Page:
In some respects these will be major changes, and in others, mainly a change of mindset and orientation. But for too long now we have been pushing a model of governance that does not reflect our constitutional responsibilities, and is at odds with the approach adopted in other federal countries.

It has failed and it is time to change. Other nations’ experience can give us confidence that if we make changes we can look forward to vibrant electricity markets that actually work in customers’ best interests.

Source: The Conversation. Reproduced with permission.  

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  • Chris Baker

    What you suggest Bruce makes lot of sense to me. The supply of electricity is a natural monopoly and is not really suited to trying to create a market where none naturally exists. When it was run by the states and their electricity commissions, the primary purpose of those organisations was to provide a reliable and efficient electricity grid for the community. The objective of the organisations, and the purpose of the power stations, was aligned to the best interest of the community they served.

    Now those same power stations have a different purpose: to maximise profits for the owners. The objective of weaving this into a reliable electricity grid is now imposed on those power stations by the market operator. How can it ever work well for us when there is such a misalignment of purpose?

    We saw this in South Australia recently when a Pelican Point generating unit was not available for the market, even though it was easily switched on when instructed to do so by the market operator. This would never have happened when owned and run by the state electricity commission: its purpose was then quite obvious and it would have been used to support the grid. Now its purposes is not so clear, and sometimes its use it contrary to maximising profit for the owner.

    We’ve seen this in Queensland when CS Energy was pinged for misusing Wivenhoe Power station for manipulating the market. The very characteristics that make Wivenhoe fantastic at supporting the grid, that is large capacity and very fast response, also make make it a good tool to manipulate the market.

    And we’ve seen Snowy Hydro and Origin in November scamming the market when there was network constraint on the border. Again a misalignment between their purpose of making high profit and the purpose of providing a reliable and efficient network.

    Clearly the market is not serving us well. I’m with you on giving power back to the states. I’d go even further and put the ownership of the generators back into public hands, and change the mission of government owned corporations from profit to service.

    • I agree. Give the authority back to those that have the responsibility to ensure cost effective reliable electricity for the consumers – the states. Privatisation was a great philosophy but has served us badly and it is now time for a change.

    • Hans the Elder

      Power grids are a natural monopoly. Power production and power retail are not. When one power station can manipulate the market, there is clearly not enough competition.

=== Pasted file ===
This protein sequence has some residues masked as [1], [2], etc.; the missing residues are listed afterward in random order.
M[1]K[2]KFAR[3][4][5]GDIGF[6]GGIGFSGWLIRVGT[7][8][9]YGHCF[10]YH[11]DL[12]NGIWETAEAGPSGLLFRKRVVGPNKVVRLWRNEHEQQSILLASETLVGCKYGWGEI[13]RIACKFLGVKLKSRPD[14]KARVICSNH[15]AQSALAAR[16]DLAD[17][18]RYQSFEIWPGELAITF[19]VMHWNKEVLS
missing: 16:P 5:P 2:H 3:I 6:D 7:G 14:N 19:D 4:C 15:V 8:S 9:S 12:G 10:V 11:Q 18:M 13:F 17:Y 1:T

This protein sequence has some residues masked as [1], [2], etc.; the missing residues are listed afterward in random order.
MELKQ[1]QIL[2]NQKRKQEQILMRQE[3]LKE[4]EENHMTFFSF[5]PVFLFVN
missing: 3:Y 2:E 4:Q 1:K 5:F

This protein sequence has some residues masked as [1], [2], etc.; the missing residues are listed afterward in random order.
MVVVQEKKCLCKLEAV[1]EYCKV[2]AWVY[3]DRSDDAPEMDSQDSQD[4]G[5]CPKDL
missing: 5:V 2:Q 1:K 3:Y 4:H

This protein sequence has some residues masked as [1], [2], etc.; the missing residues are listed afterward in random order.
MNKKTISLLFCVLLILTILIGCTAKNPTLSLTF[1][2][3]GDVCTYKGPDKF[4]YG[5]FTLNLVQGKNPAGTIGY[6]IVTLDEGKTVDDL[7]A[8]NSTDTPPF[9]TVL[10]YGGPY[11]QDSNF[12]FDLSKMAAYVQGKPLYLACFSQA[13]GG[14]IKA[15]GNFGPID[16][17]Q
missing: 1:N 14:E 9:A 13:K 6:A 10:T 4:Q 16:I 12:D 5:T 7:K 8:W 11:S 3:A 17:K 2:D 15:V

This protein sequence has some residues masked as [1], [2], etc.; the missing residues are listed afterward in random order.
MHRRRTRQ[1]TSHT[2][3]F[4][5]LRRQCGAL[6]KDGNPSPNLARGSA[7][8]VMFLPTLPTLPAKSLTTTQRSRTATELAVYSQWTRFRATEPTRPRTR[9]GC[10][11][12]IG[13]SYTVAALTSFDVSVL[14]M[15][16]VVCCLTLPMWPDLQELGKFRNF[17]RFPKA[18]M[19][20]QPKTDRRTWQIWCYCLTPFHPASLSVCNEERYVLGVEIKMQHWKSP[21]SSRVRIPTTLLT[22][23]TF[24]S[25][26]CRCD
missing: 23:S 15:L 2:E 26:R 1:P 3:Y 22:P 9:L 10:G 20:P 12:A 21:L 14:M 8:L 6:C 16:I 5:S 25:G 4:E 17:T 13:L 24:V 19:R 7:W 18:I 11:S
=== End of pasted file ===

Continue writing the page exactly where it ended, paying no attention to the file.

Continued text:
• Brunel

        Karl Marx said that capitalism is inherently unstable.

        There were enough electrons to go around, but by hoarding electrons or deliberately shutting down a power station, one capitalist was able to raise the price of electrons for a greater profit.

        Karl said profit is theft. How right he was as far as the electricity market in AUS is concerned.

      • Peter G

        This is an attractive dogma Hans, that has been uncritically embraced by our political class to our detriment. It is now evident that grid management and generation are in competition. Take embedded west facing solar PV for example – it directly displaces transmission capacity, or embedded solar/storage that displaces the lot.
        Today problems come after the multi billion dollar market failure of the ‘monopoly’ regulatory regime that gold plated our grid.
        The State run utilities certainly had their failings (for example ‘capture’ of sate politicians – but now coal miners seem to be exercising ‘capture’ of federal policy today) but with blackouts now concurrent with idle generation could it be any worse?

        • Hans the Elder

          That is why grids should be in public hands, not in the hands of a commercial party with guaranteed profit.

      • Chris Baker

        Hans, I think the manipulation comes more from a generator who owns multiple power stations, and uses them in concert to increase the overall portfolio profit, rather than an individual power station. For example CS Energy mis-using Wivenhoe Power station to maximise profits for its coal fired power stations. If generators such as CS Energy were broken up, even at a the trade desk level, I think it would help a lot. Then each power station would be bid into the market on its own merits rather than in a manipulative manner.

        • Hans the Elder

          Which means that one power generation company has too much market power, in other words there is not enough competition.

    • 小杜 (xiao du)

      The issue is that the suppliers are gaming the market due to badly designed rules. Change the ruleset so that they can’t cheat, and have to play fair.

      Then the market will serve you well.